The simplest mutual full-point Zugzwangs

Tim came to the club buzzing with these a few weeks ago.

[Skip intro]

A Zugzwang (German: forced move) is a chess position where, if it's your turn to move, you lose, and if your opponent has the move, you might be OK.

Here's an example from one of my own games: anything White does loses. We say, White is in Zugzwang.

--------
p----p--
-p-bp---
r----k--
---P-P--
--P---K-
P----R--
B-------

Black can doodle happily with pawn moves, but any move of a white Pawn or piece loses at least a Pawn. White in fact threw himself on the sword with
43. c4 Ra3+ 44. Kh4 Be7+ 45. Kh5 Rh3#

The simplest Zugzwang position of all is known from the theory of Pawn endgames, with two Kings and one pawn trying to promote.

--k-----
--------
--KP----
--------
--------
--------
--------
--------

Black to move loses, but with White to move, it's a draw.

A mutual or reciprocal Zugzwang is where neither side wants to move, and this position is indeed a mutual Zugzwang.

A mutual full-point Zugzwang (m-f-p-Z) is where both sides are in Zugzwang. In the Pawn endgame, White to move concedes a half-point to Black, but in a m-f-p-Z White loses a whole point. Here's an example, known as the trebuchet:

--------
--------
--------
---pK---
--kP----
--------
--------
--------

All OK? So, these ideas have been around for dickey's years, but what Tim was enthusiastic about was learning of positions with King each, a Pawn each and a single white piece (Bishop, Knight or Rook), which met the conditions of a m-f-p-Z. In fact, Tim was more mischievous than just to show us: he set us the task of finding the positions! I'll give you an hour or so now to have a go yourselves...

(...)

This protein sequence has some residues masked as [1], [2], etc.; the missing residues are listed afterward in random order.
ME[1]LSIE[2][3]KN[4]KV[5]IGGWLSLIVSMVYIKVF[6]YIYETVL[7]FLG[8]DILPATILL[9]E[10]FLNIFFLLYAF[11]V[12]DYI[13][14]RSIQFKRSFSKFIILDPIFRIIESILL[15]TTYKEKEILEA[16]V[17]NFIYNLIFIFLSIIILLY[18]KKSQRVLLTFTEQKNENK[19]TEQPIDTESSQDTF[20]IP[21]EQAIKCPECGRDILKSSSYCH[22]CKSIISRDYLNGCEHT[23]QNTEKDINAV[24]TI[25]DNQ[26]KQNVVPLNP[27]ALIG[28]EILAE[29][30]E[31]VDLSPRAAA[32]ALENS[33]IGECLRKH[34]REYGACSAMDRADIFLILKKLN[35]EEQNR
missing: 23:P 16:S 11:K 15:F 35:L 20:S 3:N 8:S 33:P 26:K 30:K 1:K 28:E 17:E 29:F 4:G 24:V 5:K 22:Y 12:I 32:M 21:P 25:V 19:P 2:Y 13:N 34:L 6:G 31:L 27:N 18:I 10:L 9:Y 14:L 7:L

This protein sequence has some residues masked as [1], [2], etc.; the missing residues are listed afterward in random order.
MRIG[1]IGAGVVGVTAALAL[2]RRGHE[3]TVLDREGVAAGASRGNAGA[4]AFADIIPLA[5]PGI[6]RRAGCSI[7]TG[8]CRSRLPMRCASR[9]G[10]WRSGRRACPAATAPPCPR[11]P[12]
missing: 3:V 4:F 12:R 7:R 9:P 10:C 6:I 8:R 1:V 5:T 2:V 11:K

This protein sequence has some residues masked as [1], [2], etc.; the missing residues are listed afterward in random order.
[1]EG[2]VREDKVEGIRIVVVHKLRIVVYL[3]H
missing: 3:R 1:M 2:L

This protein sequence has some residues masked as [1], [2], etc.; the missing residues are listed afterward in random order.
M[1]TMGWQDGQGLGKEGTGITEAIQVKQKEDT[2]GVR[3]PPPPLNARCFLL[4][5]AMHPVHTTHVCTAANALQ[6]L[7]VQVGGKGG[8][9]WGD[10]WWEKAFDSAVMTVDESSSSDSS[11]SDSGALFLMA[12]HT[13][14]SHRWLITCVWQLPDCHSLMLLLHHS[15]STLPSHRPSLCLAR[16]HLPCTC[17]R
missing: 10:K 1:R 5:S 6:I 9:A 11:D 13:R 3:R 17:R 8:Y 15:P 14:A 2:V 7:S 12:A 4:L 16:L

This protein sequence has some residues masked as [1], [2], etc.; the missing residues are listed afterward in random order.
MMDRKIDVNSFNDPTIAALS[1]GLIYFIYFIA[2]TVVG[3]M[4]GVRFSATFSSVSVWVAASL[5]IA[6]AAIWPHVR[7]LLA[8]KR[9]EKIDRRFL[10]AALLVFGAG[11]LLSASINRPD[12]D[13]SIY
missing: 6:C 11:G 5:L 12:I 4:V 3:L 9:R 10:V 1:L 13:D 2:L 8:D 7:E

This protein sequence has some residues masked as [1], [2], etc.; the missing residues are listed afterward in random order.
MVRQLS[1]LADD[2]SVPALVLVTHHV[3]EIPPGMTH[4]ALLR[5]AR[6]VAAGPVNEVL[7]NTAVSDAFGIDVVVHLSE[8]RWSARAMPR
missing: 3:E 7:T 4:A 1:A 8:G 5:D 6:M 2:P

Finished? How many did you get?

Solutions for 5-men positions:

Bishop:

-bk-----
--p-----
K-P-----
--------
--------
--------
--------
--------

A couple with a Knight:

------nk
---p----
---P--K-
--------
--------
--------
--------
--------

--------
-pPKn---
-k------
--------
--------
--------
--------
--------

Rook:

--------
--------
--------
--------
--------
--p-----
-kP-----
--RK----

Nothing so simple exists for a Queen, but if you are prepared to add extra pawns, or an enemy Queen:

k-------
q-PK----
P-------
--------
--------
--P-----
--------
--------

--------
--------
--------
-Pq-----
--------
-K-Q----
-----p--
--k-----

Here are solutions for 6-men positions with B N or R:

--------
--------
--------
--------
---K-k-p
---P--p-
------B-
--------

--------
--------
--------
--------
----kp-p
---N----
--KP----
--------

--------
--------
------R-
k-P-----
--K-----
-------p
------p-
--------

And if you have a Rook each, we have examples like:

--------
--------
--------
--------
--------
rPK-----
-RP-----
--k-----

More?

Full set:
http://www.k4it.de/egtb/zugzwang.php/
Article about 6-man tablebases:
http://ticc.uvt.nl/icga/acg12/proceedings/Contribution104.pdf

John Nunn got a bit interested in all these, and I refer you to his excellent books based on comprehensive computer endgame databases, recently updated since the emergence of the 6-man tablebases:
http://www.amazon.co.uk/Secrets-Rook-Endings-John-Nunn/dp/1901983188/
http://www.amazon.co.uk/Secrets-Pawnless-Endings-John-Nunn/dp/190198365X/

P.S.

Candidates for the Immortal zugzwang game include this classic from Nimzowitsch:

Samisch - Nimzovitch [E06] Carlsbad, 1923

And two he would rather forget:

Nimzovitch,A - Capablanca,J [B12] New York, 1927
Alekhin - Nimzowitsch [C17] San Remo, 1930

All are to be found in the Canon:
http://www.exeterchessclub.org.uk/content/canon

Chess Quotes

From: Dan Scoones

Moments when you should sense DANGER in chess:

  1. There has been a change in the pawn structure. Your opponent has 8 and you don't have any.
  2. Your opponent begins to throw pawns at your eyes.
  3. You have a postion won but your opponent has a gun.
  4. The Director tells you not to bother turning in your scoresheet after the game.
  5. Before game begins you notice your opponents 1st initials are 'GM'.
  6. After completing your development you sense your opponent playing the endgame.
— -- I don't know the composer of this - anyone? By the way, I.M. George is distinguished local player! Ian isn't actually an IM but he won the West of England Championship last year